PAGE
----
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Mongoose Traveller Supplement 11: Animal Encounters

This article originally appeared in the September 2011 issue of the downloadable magazine.

Supplement 11: Animal Encounters. August Hahn.
Mongoose Publishing: http://www.mongoosepublishing.com
128pp, softcover
US$24.99/UKú16.99

When one first opens this book they are overwhelmed with abundance of tables and charts thereby confirming the worst prejudices of Traveller – Strike One. Then they read the introductory purpose where an Imperial scientist chances upon a system filled with life (every single world is inhabited) – Strike Two. Then the author asserts that he wishes to follow a scientific path and only fall back into fantasy when absolutely necessary (after all, this is a Science Fiction game) – Ball One. Then as you start to read further the author takes the Classic Traveller taxonomy to a whole new level – Home Run.

Classic Traveller and this Mongoose Traveller product wonderfully complement each other; one could almost ignore the distinction between the two. First, it groups all alien animals into their animal kingdom classification: Avians, Mammals, Reptiles, and so on. Interesting was the inclusion of Fungals. While I completely approve of this inclusion, I would wonder why there would not be an appendix covering botany (maybe a whole new supplement, appendix or Signs and Portents article is planned around it – hint, hint August). Therefore, if you want Triffids, you will have to settle for them being Fungi, or adapt some of the rules until we get that appendix. Subsequently, there is a small discussion of the dietary preference of the animal (carnivore, herbivore, omnivore), which gives the terms of reference for the animal’s behaviour.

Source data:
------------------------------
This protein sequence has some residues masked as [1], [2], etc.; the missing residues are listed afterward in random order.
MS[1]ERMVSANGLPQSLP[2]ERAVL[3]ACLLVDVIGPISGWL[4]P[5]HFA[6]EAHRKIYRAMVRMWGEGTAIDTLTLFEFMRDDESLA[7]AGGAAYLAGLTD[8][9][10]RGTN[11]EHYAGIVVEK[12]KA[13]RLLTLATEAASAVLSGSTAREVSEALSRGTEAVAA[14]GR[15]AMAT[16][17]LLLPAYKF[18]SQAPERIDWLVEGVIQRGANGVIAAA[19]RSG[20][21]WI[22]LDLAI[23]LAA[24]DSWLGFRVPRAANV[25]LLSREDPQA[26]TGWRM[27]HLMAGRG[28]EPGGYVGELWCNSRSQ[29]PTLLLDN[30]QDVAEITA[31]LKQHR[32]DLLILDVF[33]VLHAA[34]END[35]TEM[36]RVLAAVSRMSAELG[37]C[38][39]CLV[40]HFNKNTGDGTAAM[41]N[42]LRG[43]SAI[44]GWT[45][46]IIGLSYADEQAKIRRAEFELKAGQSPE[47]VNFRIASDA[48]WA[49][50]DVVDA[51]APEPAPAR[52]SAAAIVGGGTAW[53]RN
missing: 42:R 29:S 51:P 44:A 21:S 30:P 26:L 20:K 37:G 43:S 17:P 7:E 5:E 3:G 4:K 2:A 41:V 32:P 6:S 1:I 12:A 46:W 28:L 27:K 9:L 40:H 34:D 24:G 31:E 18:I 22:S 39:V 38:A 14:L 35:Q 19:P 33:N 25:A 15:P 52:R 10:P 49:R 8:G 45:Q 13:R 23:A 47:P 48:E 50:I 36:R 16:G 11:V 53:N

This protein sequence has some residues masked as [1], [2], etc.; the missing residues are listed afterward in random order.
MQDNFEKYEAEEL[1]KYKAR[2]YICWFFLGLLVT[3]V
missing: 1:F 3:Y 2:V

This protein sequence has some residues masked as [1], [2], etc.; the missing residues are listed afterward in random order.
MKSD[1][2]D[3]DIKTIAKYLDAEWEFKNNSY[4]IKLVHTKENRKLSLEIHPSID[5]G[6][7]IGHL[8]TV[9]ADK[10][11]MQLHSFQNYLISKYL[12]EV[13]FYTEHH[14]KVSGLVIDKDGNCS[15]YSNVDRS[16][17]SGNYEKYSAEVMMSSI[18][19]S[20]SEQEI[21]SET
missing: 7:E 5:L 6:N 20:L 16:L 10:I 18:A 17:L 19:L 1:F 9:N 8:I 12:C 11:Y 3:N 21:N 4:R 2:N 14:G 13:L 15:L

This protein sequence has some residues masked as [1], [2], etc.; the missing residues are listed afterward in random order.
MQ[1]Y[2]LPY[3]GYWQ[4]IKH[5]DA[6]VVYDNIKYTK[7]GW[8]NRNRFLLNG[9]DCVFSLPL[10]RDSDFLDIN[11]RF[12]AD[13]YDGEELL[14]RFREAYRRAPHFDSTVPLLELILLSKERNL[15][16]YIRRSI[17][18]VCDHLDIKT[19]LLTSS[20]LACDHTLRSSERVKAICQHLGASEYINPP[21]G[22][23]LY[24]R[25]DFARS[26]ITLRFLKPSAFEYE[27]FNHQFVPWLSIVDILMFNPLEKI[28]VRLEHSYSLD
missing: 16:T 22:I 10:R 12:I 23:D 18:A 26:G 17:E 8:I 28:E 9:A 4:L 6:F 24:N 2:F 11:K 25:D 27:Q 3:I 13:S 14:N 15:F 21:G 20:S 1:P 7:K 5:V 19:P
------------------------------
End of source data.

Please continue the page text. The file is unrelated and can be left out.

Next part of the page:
It then proceeds with a discussion into the fit of the animal into its particular ecological niche by citing their behavioural model (carrion-eater, chaser, killer, pouncer, reducer, etc.), which was the brilliance of Classic Traveller, allowing one to populate an entire ecology and see the relationship that animals may have to each other without going the route of just plain and misleading Terran analogues (e.g. Mongoosoid or Cobroid). A nicely extensive set of rules are inserted to handle evolution and instinct similarly. Quirks is a nice feature of common things that just explains some of the idiosyncrasies that we observe in the Animal World. Naturally, included are the defensive (armours, scales, exoskeletons, etc.) and offensive (claws, teeth, tentacles, etc) capabilities and modes of the various animal types. The rules presented are solid and are as good as in any previous editions of Traveller, if not better, as they are realistic and stay close to science rather than straying into the realm of the fantastic. That doesn’t mean that there’s no room for difficult-to-explain oddities: although science can explain the platypus, it still confounded the first scientists to try. So, a Referee is advised to keep an element of mystery – no need to blurt out that it is a Hunter Carnivore; just describe it as something blending almost imperceptivity in with the jungle foliage just a few meters behind the PCs, with razor sharp claws and glistening teeth emitting a slight murmur when it cannot be seen. Plendy of examples of Terran animals are provided—but please don’t use that as license to call your own creations “tigeroids” or “pseudolizards”.